BLM policy to protect wildlife near rigs
The Bureau of Land Management is encouraging oil and gas companies to take measures including avoiding using drilling pits under a new national policy designed to better protect wildlife.
The policy was outlined in a memo issued in late December by the agency’s acting national director, Mike Pool, to its field office personnel.
It outlines new best management practices that field offices must consider and require where appropriate during permitting of drilling operations.
As part of the policy, the field offices must encourage the use of closed-loop drilling in lieu of open fluid pits. If pits are used, the agency may require that they be adequately fenced to keep out wildlife, and also covered with netting to keep birds from landing in the pits and being harmed. The BLM says it doesn’t approve of using flagging, strobe lights, metal reflectors or noisemakers as wildlife deterrents, and that the U.S. Fish and Wildlife Service has found them to be ineffective.
Pits and centralized wastewater facilities kill an estimated 500,000 to 1 million birds annually, Fish and Wildlife estimates.
Some other practices field offices must consider requiring include installing wildlife escape ramps in open excavations such as trenches and unfenced pits, and screening exhaust stacks on production equipment to ward off birds and bats. The animals otherwise may perch or nest on them, which can lead to them becoming trapped, incinerated or killed from carbon monoxide poisoning.
BLM officials also will consider requiring marking of energy facility wire fences near breeding grounds and other sensitive habitat for imperiled birds such as the greater and Gunnison sage-grouse. These birds are sometimes killed by flying into such fences.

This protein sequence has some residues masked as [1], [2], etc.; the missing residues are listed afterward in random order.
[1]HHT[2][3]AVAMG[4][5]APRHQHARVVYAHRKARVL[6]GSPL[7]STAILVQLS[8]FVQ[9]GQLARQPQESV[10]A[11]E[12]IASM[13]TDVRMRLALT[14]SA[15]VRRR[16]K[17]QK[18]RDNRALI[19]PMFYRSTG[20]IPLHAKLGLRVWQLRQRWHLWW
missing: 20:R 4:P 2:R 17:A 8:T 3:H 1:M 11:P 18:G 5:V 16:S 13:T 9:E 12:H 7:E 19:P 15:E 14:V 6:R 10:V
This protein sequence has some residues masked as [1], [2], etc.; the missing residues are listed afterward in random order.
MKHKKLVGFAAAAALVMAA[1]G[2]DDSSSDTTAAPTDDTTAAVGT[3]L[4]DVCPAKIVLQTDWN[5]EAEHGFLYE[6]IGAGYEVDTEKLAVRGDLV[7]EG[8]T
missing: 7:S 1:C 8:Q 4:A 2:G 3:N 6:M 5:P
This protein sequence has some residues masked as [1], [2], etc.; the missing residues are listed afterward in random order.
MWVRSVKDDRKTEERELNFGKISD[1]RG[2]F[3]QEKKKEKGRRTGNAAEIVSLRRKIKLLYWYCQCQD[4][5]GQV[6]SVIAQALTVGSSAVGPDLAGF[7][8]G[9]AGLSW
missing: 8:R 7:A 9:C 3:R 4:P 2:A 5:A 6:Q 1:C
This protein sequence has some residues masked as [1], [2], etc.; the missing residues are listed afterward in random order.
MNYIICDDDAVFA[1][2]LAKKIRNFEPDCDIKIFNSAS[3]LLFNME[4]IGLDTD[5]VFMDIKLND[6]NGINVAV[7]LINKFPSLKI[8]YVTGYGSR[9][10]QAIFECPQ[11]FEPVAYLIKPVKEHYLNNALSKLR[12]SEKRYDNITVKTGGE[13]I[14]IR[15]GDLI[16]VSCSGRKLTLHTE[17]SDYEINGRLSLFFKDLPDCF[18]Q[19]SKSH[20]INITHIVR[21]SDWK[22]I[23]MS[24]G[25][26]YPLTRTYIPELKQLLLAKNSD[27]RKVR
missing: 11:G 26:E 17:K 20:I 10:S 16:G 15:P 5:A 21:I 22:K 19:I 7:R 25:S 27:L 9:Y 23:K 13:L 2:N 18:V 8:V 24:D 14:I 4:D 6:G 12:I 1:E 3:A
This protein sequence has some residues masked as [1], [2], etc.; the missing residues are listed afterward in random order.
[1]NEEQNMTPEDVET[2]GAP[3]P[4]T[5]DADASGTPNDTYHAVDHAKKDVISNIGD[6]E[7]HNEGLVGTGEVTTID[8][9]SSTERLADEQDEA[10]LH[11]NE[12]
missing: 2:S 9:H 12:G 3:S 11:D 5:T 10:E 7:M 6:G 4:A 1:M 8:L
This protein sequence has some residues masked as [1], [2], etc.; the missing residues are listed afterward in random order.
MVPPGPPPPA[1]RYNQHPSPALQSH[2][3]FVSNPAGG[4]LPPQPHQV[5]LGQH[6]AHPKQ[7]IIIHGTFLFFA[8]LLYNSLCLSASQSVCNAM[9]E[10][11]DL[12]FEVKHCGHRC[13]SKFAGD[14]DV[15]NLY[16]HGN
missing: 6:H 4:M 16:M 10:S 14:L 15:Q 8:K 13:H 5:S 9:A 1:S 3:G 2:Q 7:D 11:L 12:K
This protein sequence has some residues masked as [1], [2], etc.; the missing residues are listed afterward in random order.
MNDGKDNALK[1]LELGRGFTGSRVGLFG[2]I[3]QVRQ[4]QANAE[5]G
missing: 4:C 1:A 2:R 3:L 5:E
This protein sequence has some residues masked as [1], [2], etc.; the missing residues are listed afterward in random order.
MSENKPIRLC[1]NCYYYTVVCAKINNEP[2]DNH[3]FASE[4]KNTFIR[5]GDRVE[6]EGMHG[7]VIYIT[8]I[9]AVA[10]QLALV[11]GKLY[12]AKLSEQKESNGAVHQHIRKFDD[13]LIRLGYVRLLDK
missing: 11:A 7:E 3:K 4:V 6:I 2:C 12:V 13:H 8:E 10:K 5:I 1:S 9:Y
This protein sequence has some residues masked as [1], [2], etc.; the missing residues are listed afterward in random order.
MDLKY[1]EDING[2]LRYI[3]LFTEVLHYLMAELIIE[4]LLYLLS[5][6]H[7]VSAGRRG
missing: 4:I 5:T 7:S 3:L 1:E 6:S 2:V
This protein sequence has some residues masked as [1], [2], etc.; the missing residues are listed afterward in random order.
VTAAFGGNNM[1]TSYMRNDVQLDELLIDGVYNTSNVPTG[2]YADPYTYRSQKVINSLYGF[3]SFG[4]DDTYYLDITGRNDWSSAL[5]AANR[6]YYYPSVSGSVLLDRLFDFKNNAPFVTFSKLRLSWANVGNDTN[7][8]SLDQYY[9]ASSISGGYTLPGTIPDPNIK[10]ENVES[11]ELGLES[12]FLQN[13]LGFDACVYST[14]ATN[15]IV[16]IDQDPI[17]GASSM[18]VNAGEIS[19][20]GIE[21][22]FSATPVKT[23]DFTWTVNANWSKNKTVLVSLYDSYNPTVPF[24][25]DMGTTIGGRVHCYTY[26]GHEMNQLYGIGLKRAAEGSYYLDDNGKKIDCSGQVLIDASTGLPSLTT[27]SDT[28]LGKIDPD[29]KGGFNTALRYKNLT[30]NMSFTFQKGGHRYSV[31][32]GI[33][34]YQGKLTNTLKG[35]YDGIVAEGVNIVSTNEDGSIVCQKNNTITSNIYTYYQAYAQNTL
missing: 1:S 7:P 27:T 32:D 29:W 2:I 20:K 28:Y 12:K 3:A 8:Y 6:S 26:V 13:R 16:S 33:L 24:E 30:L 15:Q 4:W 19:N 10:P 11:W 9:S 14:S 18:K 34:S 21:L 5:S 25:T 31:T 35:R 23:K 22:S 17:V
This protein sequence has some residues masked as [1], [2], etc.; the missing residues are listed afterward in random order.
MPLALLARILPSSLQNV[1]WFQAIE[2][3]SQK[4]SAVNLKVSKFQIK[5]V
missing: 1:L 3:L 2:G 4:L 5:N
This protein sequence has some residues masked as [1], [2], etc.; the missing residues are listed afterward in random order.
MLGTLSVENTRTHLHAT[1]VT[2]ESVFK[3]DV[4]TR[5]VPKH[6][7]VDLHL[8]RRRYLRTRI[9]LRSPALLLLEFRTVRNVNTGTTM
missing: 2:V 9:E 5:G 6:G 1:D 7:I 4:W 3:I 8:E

Kathleen Sgamma of the Western Energy Alliance industry group said the new memo “mostly addresses existing regulations and measures companies are already taking to protect wildlife, especially in Colorado and across the West, so I question the need for the new policy. One problem with the federal government dictating which practices to use is that local conditions vary, and measures effective in one area may not always be effective in another with different topography, weather, and other factors.”
Luke Schafer, Western Slope campaign director for Conservation Colorado, said the new BLM policy doesn’t mandate requirements, but still should result in a more consistent approach to wildlife protection.
“It’s an important way to make sure that we create a floor in terms of responsible development,” he said.
WPX Energy has switched to closed-loop drilling in response to public expectations that companies do so, and because it’s more practical than having to do things such as install and maintain bird netting, spokeswoman Susan Alvillar said.
Still, she said, it’s important to have the flexibility to use pits when circumstances require it, such as when a well taps into an excessively high pressure formation that results in more rapid recirculation of drilling fluids than a closed-loop system can handle.